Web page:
So it turns out that this game is very much a co-op management sim where the concept is to balance saving lives, improving the hospital, turning a profit and improving the effectiveness of the facility across several areas. Maybe your version of HHH is a major surgical facility but lags in the infectious disease department. Maybe you wind up having to mitigate the effects of paying out settlements, building a morgue to hide extra bodies. Or it could be that you find your hospital overworked and understaffed, ill-equipped to deal with the steady flow of patients that roll in every turn. It can be quite exciting- not that it’s particularly tense or dramatic; the fun often comes from working out a way to reverse negative situations and save lives. After all, that’s how you make money and earn prestige.
Now, high-level, I really like this game and I think it is probably the best game in this setting I have played all things considered. However, I have two fairly major problems with the game. One is that I do not care for the resolution mechanic. Curing a patient is a result of drawing cubes from a bag, with factors such as the location of the attempt, any bonuses from the character attempting it and other factors. The goal is draw cubes of the same color as the type of affliction. The way this works feels very iffy to me in terms of balance, because if you have a lot of cubes in triage it gets harder to treat patients in the wards (who get turned into bed tokens). At the end of an attempt, you get to reseed the bag with cubes equal to the bonus you had, so there is a little control over.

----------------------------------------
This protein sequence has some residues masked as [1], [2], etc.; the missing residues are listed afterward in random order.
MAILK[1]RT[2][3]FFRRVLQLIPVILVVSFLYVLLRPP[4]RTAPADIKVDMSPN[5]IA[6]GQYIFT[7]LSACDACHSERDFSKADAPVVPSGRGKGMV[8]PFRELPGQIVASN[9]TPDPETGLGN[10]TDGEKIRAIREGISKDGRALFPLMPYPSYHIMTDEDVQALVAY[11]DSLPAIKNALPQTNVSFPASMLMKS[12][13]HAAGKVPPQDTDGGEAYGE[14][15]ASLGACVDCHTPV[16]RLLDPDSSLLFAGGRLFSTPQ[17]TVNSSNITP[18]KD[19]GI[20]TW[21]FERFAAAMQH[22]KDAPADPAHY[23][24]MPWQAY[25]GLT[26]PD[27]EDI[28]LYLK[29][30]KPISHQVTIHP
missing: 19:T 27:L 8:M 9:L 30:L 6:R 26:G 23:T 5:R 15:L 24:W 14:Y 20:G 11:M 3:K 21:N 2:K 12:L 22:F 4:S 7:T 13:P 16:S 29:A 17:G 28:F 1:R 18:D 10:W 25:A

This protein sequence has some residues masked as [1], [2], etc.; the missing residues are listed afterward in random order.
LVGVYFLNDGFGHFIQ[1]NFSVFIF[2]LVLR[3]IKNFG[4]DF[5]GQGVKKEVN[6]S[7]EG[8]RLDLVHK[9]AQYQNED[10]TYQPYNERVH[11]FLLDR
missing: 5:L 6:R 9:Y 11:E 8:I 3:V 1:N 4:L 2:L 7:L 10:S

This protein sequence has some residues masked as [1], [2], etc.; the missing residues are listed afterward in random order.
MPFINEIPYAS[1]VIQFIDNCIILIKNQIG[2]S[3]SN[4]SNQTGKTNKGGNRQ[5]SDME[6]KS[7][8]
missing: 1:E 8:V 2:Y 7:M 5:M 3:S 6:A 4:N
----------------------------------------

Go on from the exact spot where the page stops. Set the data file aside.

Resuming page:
The problem is that with other players making attempts, cubes elsewhere on the board and so forth it sometimes feels unusually capricious as to how difficult an attempt is actually going to be The cubes can be either too dispersed throughout the design or unusually concentrated in the bag or discard. And then there are the black cubes, which can actually case a patient to worsen during an attempt. I don’t think this is a game-breaking thing, but I wish that the design was a little more solid and possibly strategic in this area.
The other element that I’m not crazy about is that there is a lack of detail in areas where it really needed it. This is a very sim-styled game, and where there is detail in the mechanics, the game shines. But in the ambulance cards for example, there’s not really any sense of what these are doing…which is all the same anyway, whether it is “Listeria Outbreak”, “Pharmacy Inventory Scandal” or “Circus Visits Hospital”. They are essentially progressively generating the game state, but there is no context in the narrative. Why do these add, for example, psychiatric and trauma patients? The cards just have titles and then the number of cards drawn. There are also special ability tokens that are placed in the hospitals main wards, but some of them are just effects with no names or titles. Why does this ward get +1 to a cure attempt? We’ll never know.
It’s almost strange that there are these kinds of omissions in a game that is otherwise perfectly detailed for its scope, depth and narrative. There’s so much care and character throughout- like how British actor Terry-Thomas is one of the administrators (and they all have funny names) and Bruce Lee and Peter Lorre appear as doctors. The illustrations and graphic design are excellent, creating a very pulpy, soapy look that manages to couch the rather serious subtexts and suggestions of this game in a charming, appealing package that fortunately doesn’t get too political or specific for general audiences.